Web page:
GREENDALE, Ind. — Indiana’s primary elections normally come late enough in the cycle that they don’t have that much of an impact on the national stage.
But the 2016 primaries have been anything but ordinary, and voters in the Hoosier State have a lot to say, especially from the right side of the aisle.
Two issues motivate Republican voters in Indiana: the Donald Trump phenomenon and John Kasich’s deal with Ted Cruz not to campaign in Indiana.
WCPO caught up with some of Greendale’s more vocal GOPers just days before Tuesday’s primary.
Local Republican Philip Neumeier said he is ready to vote for Trump.
“I think he’s going to win Indiana just like he did on the East Coast,” Neumeier said.
Walter Wilson, who said he isn’t thrilled with candidates on either ticket, agreed, saying, “My personal idea is on the Republican side, I can lean toward Donald Trump.”
Wilson said his leaning stems from the Kasich-Cruz deal, which he and others characterized as “dirty politics.”
“I don’t like the idea of Cruz and Kasich teaming up to gang up on one,” he said. “That’s not the way the election is supposed to be run.”
Hamilton County Republican Party Chair, Alex Triantafilou — a Kasich supporter — said it’s simply about a reallocation of money.
“John Kasich made the strategic decision to pull his resources out of the state where he didn’t feel he’d been as competitive, and moved to other states,” he said.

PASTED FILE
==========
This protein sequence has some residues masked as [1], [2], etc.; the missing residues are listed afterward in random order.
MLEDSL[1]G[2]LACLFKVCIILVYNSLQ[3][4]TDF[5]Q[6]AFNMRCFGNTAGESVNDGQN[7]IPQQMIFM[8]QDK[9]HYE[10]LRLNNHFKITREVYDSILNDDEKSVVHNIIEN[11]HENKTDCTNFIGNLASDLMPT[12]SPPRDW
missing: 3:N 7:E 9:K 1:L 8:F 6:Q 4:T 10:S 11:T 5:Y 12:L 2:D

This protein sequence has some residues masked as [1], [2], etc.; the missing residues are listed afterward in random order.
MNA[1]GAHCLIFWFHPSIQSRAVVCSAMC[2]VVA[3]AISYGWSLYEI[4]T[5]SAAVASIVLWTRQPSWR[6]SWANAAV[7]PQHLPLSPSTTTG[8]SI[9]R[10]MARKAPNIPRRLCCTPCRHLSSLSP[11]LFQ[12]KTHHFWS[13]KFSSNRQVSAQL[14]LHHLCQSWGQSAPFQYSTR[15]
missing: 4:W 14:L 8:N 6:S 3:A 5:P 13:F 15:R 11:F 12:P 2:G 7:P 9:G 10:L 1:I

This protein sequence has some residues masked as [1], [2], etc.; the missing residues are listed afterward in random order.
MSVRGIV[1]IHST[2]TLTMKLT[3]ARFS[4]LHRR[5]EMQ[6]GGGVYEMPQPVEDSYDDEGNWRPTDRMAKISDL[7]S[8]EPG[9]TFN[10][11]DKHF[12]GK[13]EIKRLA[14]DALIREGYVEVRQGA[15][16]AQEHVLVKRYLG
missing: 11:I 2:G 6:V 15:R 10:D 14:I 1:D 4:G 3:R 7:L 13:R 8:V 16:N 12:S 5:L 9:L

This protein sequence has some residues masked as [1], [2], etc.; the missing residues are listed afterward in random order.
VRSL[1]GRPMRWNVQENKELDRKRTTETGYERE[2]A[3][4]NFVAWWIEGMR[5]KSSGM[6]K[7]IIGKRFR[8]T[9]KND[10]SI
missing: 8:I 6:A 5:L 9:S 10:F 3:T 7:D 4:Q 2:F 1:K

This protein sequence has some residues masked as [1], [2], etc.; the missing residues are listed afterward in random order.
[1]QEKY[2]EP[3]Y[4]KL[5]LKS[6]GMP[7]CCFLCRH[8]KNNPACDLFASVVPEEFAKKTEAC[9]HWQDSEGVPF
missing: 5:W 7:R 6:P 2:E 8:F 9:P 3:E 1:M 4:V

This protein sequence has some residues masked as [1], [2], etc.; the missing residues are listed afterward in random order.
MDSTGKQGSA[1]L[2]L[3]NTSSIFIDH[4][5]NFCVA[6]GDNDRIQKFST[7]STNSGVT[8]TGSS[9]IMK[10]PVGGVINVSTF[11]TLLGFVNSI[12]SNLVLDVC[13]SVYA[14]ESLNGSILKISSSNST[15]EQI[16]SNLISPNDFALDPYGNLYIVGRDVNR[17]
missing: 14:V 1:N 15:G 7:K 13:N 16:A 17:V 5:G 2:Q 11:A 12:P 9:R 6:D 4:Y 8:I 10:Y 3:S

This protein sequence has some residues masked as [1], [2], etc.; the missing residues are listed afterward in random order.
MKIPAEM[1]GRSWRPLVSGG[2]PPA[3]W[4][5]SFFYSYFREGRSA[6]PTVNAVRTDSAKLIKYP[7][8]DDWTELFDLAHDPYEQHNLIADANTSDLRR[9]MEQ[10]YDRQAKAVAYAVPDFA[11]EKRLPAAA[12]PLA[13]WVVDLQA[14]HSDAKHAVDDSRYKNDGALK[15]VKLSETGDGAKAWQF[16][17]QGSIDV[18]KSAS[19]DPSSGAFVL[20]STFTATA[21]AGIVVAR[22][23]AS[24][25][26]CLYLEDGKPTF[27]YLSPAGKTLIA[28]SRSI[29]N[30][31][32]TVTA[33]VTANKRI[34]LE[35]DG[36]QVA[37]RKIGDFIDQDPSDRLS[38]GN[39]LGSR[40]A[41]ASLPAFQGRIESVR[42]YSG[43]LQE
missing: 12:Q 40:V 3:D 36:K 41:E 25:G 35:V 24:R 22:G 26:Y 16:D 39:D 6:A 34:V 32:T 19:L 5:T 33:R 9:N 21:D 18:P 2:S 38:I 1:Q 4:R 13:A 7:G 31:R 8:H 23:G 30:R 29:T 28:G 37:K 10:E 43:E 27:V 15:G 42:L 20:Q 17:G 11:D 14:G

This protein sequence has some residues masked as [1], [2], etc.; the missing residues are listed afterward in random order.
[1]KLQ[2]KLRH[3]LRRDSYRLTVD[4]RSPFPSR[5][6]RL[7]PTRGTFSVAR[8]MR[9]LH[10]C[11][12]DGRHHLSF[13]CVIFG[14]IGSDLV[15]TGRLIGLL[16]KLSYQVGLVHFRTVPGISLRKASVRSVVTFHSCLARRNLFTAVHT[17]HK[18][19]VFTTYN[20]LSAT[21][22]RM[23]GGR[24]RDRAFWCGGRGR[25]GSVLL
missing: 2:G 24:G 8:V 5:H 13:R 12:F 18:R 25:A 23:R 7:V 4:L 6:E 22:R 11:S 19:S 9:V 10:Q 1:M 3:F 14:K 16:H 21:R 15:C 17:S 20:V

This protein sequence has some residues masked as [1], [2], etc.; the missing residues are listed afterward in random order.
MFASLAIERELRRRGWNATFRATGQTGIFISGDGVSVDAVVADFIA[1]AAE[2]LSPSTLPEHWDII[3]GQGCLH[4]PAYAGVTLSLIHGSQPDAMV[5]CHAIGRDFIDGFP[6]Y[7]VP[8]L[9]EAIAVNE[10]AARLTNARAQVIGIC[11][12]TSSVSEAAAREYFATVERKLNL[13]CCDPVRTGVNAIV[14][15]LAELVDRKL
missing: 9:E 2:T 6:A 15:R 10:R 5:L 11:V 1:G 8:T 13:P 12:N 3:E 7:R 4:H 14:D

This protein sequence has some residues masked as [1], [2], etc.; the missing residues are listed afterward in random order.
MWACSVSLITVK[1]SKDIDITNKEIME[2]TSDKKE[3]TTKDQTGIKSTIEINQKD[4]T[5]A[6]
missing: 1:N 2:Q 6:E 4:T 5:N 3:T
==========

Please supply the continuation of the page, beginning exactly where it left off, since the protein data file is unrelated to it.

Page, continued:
But local Trump supporter and public figure, Eric Deters, said his candidate will win the nomination without a contested convention — that is, a scenario where no candidate garners a majority of delegate votes — or any backroom deals.
“Trump is right. It shows a sign of weakness,” Deters said. “It just makes them look bad. Again, that’s another example of something backfiring and actually helping Trump.”
Political scientists at Xavier University were split on their predictions for the Republican National Convention this summer.
Sean Comer, Government Relations Director for the College of Arts and Sciences, said he thinks Trump has a real chance at the nomination.
“I think there’s a real possibility that he has the delegates and there’s no contested convention,” he said.
But Comer’s colleague and Chair of the Political Science Department, Mack Mariani, is not so sure.
“I still think a contested convention is likely, if only because when Trump seems to be doing well, he always seems to follow that with a stumble,” Mariani said.
With just a few days left before the voting actually begins, Hoosier voters can expect to be in the spotlight Tuesday.